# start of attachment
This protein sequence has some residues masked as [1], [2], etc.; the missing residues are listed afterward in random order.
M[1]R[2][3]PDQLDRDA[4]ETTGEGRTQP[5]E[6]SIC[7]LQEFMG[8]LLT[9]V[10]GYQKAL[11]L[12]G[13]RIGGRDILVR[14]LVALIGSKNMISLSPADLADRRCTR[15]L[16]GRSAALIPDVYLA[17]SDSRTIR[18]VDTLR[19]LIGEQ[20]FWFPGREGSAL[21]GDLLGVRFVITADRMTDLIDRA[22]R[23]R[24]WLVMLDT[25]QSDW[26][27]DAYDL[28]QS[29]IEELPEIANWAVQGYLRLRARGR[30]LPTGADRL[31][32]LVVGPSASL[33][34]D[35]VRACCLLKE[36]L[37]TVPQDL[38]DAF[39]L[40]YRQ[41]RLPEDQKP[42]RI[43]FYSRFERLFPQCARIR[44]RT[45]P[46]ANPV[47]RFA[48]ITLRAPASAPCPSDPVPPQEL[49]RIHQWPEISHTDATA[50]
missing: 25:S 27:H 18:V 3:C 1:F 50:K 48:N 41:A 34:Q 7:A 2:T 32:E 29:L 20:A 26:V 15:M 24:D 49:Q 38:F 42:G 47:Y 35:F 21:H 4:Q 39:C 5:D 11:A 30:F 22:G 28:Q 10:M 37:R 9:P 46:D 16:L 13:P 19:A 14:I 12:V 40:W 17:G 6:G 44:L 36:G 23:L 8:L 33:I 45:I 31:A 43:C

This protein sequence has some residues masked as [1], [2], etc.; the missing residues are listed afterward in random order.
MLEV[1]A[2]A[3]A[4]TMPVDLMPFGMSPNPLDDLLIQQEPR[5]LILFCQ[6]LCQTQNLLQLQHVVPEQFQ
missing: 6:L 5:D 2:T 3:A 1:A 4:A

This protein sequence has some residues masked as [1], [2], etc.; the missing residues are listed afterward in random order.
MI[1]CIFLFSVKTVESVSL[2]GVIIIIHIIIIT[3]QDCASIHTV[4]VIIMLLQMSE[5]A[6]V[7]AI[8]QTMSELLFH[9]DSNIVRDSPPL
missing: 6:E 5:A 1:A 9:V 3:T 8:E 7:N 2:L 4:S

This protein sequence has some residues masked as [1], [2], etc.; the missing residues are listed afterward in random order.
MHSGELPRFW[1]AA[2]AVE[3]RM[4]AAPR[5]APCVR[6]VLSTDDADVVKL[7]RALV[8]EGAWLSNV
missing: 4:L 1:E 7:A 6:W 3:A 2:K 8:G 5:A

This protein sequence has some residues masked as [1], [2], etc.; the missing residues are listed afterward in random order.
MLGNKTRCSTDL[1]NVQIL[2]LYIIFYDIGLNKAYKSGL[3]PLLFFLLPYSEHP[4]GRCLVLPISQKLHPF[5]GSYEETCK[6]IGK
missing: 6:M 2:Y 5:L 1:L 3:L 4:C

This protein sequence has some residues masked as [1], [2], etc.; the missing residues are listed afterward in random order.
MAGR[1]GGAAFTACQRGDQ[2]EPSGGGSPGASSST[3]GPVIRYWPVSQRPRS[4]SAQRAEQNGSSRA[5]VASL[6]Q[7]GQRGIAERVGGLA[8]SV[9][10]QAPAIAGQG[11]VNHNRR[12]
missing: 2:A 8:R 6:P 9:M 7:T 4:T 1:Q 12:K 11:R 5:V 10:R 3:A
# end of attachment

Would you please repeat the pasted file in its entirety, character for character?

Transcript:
This protein sequence has some residues masked as [1], [2], etc.; the missing residues are listed afterward in random order.
M[1]R[2][3]PDQLDRDA[4]ETTGEGRTQP[5]E[6]SIC[7]LQEFMG[8]LLT[9]V[10]GYQKAL[11]L[12]G[13]RIGGRDILVR[14]LVALIGSKNMISLSPADLADRRCTR[15]L[16]GRSAALIPDVYLA[17]SDSRTIR[18]VDTLR[19]LIGEQ[20]FWFPGREGSAL[21]GDLLGVRFVITADRMTDLIDRA[22]R[23]R[24]WLVMLDT[25]QSDW[26][27]DAYDL[28]QS[29]IEELPEIANWAVQGYLRLRARGR[30]LPTGADRL[31][32]LVVGPSASL[33][34]D[35]VRACCLLKE[36]L[37]TVPQDL[38]DAF[39]L[40]YRQ[41]RLPEDQKP[42]RI[43]FYSRFERLFPQCARIR[44]RT[45]P[46]ANPV[47]RFA[48]ITLRAPASAPCPSDPVPPQEL[49]RIHQWPEISHTDATA[50]
missing: 25:S 27:H 18:V 3:C 1:F 50:K 48:N 41:A 34:Q 7:A 2:T 32:E 29:L 20:A 26:V 15:M 24:D 49:Q 38:F 42:G 47:Y 35:F 21:H 4:Q 39:C 5:D 11:A 30:F 22:G 28:Q 10:M 37:R 9:P 46:D 16:L 13:P 19:A 14:I 12:V 40:W 17:G 6:G 44:L 36:G 23:L 8:L 33:I 45:I 31:A 43:C

This protein sequence has some residues masked as [1], [2], etc.; the missing residues are listed afterward in random order.
MLEV[1]A[2]A[3]A[4]TMPVDLMPFGMSPNPLDDLLIQQEPR[5]LILFCQ[6]LCQTQNLLQLQHVVPEQFQ
missing: 6:L 5:D 2:T 3:A 1:A 4:A

This protein sequence has some residues masked as [1], [2], etc.; the missing residues are listed afterward in random order.
MI[1]CIFLFSVKTVESVSL[2]GVIIIIHIIIIT[3]QDCASIHTV[4]VIIMLLQMSE[5]A[6]V[7]AI[8]QTMSELLFH[9]DSNIVRDSPPL
missing: 6:E 5:A 1:A 9:V 3:T 8:E 7:N 2:L 4:S

This protein sequence has some residues masked as [1], [2], etc.; the missing residues are listed afterward in random order.
MHSGELPRFW[1]AA[2]AVE[3]RM[4]AAPR[5]APCVR[6]VLSTDDADVVKL[7]RALV[8]EGAWLSNV
missing: 4:L 1:E 7:A 6:W 3:A 2:K 8:G 5:A

This protein sequence has some residues masked as [1], [2], etc.; the missing residues are listed afterward in random order.
MLGNKTRCSTDL[1]NVQIL[2]LYIIFYDIGLNKAYKSGL[3]PLLFFLLPYSEHP[4]GRCLVLPISQKLHPF[5]GSYEETCK[6]IGK
missing: 6:M 2:Y 5:L 1:L 3:L 4:C

This protein sequence has some residues masked as [1], [2], etc.; the missing residues are listed afterward in random order.
MAGR[1]GGAAFTACQRGDQ[2]EPSGGGSPGASSST[3]GPVIRYWPVSQRPRS[4]SAQRAEQNGSSRA[5]VASL[6]Q[7]GQRGIAERVGGLA[8]SV[9][10]QAPAIAGQG[11]VNHNRR[12]
missing: 2:A 8:R 6:P 9:M 7:T 4:T 1:Q 12:K 11:R 5:V 10:R 3:A